“Godspeed the well-dressed man,” Noël Coward once scribbled in closing, in correspondence with Dorothy Parker, decades before an independent New York-based boutique would adopt the salutation. Like Oscar Wilde the century prior and Quentin Crisp years later, he hadn’t dared allow the fiscal fragility of his formative years to thwart his pursuance of a career-defining sartorial grace. Though recognized as industry icons now, these inter-generational iconoclasts explored the concepts of self-image and identity early on with a penniless passion and doubted determination as rare in man as it is impressive in spirit. In the 21st Century, however, the hurdles over which many of our budgets must leap to reach our potential for posh have been largely disassembled, credit due in large part to the growth and eventual fragmentation of the industry.
Though Crisp, the youngest of the trio, took his final bow shortly before the curtain closed on the 1990s, the new Millennium responded almost instinctively with a broad cropping up of brands following the fast fashion retail model and more selectively niche-specific vintage resale shops. One of the most extraordinary examples of this phenomenon is Crossroads Trading Co., who actually long preceded the tenderfoot 21st Century’s resale fertility and have managed to not just withstand, but outgrow most of the blooming florets in this mass stylistic surge. Crossroads Trading Co. launched in 1991, “Back when Boyz II Men were making sure we knew Motownphilly was back again,” Gina Nowicki says, exhibiting no traceable reluctance in revealing the company’s celebrity-level standards and sharp pop-culture reflexes. These are qualities surely to be found throughout all reaches of the company.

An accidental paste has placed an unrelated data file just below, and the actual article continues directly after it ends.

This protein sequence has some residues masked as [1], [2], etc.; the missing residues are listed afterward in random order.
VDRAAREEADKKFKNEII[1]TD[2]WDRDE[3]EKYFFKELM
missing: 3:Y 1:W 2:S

Nowicki is Crossroads’ Senior Marketing and Communications Manager, and having been involved with the company since 2007, has closely witnessed and contributed to the evolution of the brand. Likewise, she has spent ample time representing its singular ethos with studious enthusiasm, explaining that what most definitively separates Crossroad Trading’s resale from the bargain bin variety of cornershop thrifts is that instead of relying on the novelty of post-ironic charm, like most storefront time capsules, they specialize strictly in fashion items presently in vogue. Gina elaborates, “Our niche is contemporary fashion, meaning clothing and accessories that you may find hanging now in boutiques and department stores.” The concept was first hatched by Gerald Block and Chip Gerken. While the two had hitherto tread distinctly different career paths, their collaborative project unfolded organically through discovery of a shared appreciation for fashion and a like commitment to environmental sustainability.
“Their wives get all the credit for introducing the two,” sings Nowicki, pleased to etch a tally to the women side of the scoreboard. Whereas Chip Gerken had already made a name for himself in the retail sphere, having been climbing his way up the rungs of the industry since the beginning of his professional career, Gerald Block’s occupation was in education, founding “A Learning Place,” a Bay Area organization designed to assist children and adults with learning disabilities. Gerken, whose most recent charitable endeavor had been serving as Head of Board for progressive grade schools in Oakland, too, had needed to satisfy a humanitarian itch. Fortunately, the respective better halves, colleagues at San Francisco’s Fashion Institute of Design & Merchandising (FIDM), had meanwhile observed a parallel flutter in their spouses’ fates athirst and arranged a professional playdate between the two at an Oakland coffee shop. The caffeinated rendezvous stimulated a marriage of personal interests and moral values, thus honing the initial business framework underpinned by three simple objectives: purchase name-brand designer clothing gently pre-worn, resell at one-third original retail price and reduce negative environmental impact by keeping discarded clothing away from an eternity of landfill inferno and safely in the custody of souls stylistically uncompromising and shrewd to handsome pricing.